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Journal American Rhododendron Society

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Dr. Glen Jamieson ars.editor@gmail.com


Volume 25, Number 4
October 1971

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Rhododendrons & Climate in the Dandenong Ranges
A. W. Headlam, Bentleigh, Australia

        Australia has a vast range of climatic conditions, from tropical in the north where R. lochiae, the only rhododendron indigenous to Australia, is found in the mountainous rain forests of North Queensland, to the extremely mild climate of Tasmania, whose southern extremity extends to a latitude of 43° South.
        The Dandenong Ranges, which lie some 25 miles east of Melbourne have undoubtedly the greatest concentration of rhododendrons in Australia. Covering an area of 150 square miles, they contain a number of National Parks and Forest Reserves, and quite appropriately are the home of the Australian Rhododendron Society and the site of the National Rhododendron Garden at Olinda.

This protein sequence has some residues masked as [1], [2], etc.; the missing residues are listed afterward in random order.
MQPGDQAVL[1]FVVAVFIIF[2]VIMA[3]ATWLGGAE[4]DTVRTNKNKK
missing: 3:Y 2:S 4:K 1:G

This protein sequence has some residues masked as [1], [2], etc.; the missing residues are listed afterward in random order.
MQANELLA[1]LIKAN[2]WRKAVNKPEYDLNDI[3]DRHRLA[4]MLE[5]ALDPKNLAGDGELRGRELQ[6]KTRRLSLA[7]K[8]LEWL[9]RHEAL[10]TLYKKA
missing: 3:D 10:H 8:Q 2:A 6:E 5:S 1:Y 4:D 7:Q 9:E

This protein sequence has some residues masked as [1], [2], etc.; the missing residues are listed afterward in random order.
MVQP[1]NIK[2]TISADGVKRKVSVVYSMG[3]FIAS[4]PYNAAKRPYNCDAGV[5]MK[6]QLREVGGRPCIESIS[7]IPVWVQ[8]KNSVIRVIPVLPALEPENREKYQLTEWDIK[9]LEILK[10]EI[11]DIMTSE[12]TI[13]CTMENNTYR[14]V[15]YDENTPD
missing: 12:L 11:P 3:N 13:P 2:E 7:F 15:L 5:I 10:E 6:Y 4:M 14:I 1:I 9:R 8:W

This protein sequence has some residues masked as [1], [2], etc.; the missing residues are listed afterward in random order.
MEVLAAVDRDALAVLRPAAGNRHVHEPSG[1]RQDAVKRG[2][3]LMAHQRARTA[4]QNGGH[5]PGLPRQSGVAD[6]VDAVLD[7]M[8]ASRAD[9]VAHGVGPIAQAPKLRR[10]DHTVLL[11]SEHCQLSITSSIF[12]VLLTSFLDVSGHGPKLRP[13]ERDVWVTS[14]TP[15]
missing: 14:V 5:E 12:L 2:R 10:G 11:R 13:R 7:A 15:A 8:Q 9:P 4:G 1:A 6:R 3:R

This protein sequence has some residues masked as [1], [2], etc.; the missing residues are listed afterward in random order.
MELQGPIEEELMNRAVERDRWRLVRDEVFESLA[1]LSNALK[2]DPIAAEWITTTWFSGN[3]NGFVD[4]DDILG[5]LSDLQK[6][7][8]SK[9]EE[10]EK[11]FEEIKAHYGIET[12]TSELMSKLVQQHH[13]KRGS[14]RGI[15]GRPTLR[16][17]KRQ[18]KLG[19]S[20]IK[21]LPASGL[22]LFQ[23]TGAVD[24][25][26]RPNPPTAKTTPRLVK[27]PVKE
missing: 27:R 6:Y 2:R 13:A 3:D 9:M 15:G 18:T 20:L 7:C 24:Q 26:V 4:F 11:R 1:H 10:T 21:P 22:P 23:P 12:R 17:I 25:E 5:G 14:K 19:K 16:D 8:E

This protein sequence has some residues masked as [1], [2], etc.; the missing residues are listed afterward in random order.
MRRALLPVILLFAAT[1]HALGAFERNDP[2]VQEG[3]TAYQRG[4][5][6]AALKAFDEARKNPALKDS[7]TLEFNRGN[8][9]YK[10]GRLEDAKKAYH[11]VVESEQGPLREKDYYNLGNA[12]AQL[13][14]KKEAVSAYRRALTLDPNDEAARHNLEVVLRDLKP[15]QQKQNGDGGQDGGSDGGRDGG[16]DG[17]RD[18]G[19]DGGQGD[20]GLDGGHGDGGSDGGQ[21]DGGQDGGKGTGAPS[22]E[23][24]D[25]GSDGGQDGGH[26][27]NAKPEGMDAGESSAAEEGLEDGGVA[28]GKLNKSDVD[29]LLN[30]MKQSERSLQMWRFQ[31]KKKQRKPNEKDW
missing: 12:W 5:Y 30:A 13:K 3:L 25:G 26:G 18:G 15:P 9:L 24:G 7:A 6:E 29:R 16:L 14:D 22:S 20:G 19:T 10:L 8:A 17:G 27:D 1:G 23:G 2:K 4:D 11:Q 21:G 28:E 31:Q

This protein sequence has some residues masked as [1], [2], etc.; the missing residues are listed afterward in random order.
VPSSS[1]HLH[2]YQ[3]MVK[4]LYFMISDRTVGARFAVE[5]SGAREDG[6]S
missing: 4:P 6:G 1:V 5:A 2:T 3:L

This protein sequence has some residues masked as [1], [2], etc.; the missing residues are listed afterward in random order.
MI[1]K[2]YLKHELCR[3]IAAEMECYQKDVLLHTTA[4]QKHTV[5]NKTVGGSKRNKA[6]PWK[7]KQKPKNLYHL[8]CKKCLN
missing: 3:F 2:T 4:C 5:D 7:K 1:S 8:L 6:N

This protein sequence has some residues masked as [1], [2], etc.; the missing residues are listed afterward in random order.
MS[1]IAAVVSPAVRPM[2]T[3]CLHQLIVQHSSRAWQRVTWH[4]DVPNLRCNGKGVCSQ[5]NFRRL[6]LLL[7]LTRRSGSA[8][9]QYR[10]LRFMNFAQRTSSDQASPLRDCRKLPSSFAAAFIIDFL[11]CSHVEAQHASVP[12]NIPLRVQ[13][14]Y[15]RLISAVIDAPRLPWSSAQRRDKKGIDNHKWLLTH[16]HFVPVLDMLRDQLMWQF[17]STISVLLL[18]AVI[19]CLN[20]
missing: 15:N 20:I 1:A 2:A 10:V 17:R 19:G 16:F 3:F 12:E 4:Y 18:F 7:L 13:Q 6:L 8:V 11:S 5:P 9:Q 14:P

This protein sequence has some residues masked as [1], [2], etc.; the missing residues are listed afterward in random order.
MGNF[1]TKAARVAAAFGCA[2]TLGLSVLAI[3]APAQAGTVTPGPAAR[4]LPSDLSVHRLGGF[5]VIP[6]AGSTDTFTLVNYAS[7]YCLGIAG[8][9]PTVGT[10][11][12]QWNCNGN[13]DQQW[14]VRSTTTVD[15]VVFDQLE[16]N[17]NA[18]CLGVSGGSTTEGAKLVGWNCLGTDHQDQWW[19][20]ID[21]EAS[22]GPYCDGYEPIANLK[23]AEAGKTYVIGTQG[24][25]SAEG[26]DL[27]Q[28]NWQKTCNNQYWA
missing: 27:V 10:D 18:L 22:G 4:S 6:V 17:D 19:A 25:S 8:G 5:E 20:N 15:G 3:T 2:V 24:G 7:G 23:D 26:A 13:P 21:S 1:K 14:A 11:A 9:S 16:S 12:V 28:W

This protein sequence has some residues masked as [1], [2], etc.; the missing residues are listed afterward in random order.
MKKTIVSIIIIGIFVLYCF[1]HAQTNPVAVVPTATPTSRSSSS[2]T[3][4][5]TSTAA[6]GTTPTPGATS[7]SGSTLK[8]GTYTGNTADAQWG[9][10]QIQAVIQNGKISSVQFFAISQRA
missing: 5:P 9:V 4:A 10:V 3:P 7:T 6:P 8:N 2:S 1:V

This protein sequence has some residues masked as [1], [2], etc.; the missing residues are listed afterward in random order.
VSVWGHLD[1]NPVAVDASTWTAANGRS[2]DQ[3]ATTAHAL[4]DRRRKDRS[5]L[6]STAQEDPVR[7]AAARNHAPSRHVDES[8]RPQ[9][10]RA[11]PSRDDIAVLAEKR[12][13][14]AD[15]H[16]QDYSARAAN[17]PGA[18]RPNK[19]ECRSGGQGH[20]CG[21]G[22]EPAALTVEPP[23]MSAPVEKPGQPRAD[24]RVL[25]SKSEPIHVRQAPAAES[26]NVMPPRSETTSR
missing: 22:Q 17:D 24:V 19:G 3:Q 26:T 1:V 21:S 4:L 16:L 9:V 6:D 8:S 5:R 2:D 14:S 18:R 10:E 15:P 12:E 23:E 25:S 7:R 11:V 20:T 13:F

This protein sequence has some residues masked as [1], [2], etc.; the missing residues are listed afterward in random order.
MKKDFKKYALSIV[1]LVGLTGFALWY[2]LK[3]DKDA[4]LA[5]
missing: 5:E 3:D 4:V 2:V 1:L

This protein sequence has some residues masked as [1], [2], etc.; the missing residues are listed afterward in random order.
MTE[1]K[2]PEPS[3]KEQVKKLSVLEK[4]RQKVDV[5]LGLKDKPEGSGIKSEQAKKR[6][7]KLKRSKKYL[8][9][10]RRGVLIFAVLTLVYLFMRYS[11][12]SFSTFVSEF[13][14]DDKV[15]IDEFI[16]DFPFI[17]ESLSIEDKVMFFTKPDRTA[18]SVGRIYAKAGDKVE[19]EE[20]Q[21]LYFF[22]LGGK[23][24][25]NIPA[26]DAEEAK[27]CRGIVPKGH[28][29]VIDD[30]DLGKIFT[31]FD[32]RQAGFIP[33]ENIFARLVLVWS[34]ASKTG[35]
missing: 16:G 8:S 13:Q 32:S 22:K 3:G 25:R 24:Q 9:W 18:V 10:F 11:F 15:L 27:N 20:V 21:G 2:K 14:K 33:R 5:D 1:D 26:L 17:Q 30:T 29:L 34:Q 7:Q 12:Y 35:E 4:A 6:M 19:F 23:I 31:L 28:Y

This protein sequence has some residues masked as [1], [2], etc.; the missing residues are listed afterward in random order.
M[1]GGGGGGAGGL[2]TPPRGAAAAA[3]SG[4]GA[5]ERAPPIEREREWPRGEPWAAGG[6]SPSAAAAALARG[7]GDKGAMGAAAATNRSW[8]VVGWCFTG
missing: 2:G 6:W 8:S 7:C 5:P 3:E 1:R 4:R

The altitude of 2,000 feet, the rich acid volcanic moisture retentive soil, combined with a rainfall of 50/60 inches, of which a good percentage falls in the summer months, provide almost ideal conditions for growing rhododendrons; an occasional fall of snow in the winter rarely lasts more than a day, and frosts on extremely few occasions are severe enough to cause any appreciable damage; bud damage is rarely seen, but an occasional heavy frost has at times been known to damage a number of opened flowers.
        Factors which contribute to the ideal conditions are the stands of Mountain Ash (Eucalyptus regnans), which grow true and straight to a height of up to 200 feet before they branch out, and other eucalypts with crowns at lower levels help break the fall of the rain and decelerate the force of the wind, whilst at a lower level again, Blackwoods (Acacia melanoxylon), and other members of the Acacia family, as well as Myrtle Beech (Nothofagus cunninghamii), Sassafrass (Ather ospermum moschatum), and the Victorian Christmas Bush (Prosanthera lasianthus), 12 to 15 ft. high, with white flowers in panicles from December onwards, the native Clematis (C. aristata), with its white star like flowers which festoon the undergrowth, and along the gullies and streams, tree ferns (Dicksonia antarctica), with their long spreading green fronds, all help to form a thick layer of humus on the forest floor. In winter, clouds often envelop the higher parts of the mountains, and mists also help to create humid conditions in the summer months.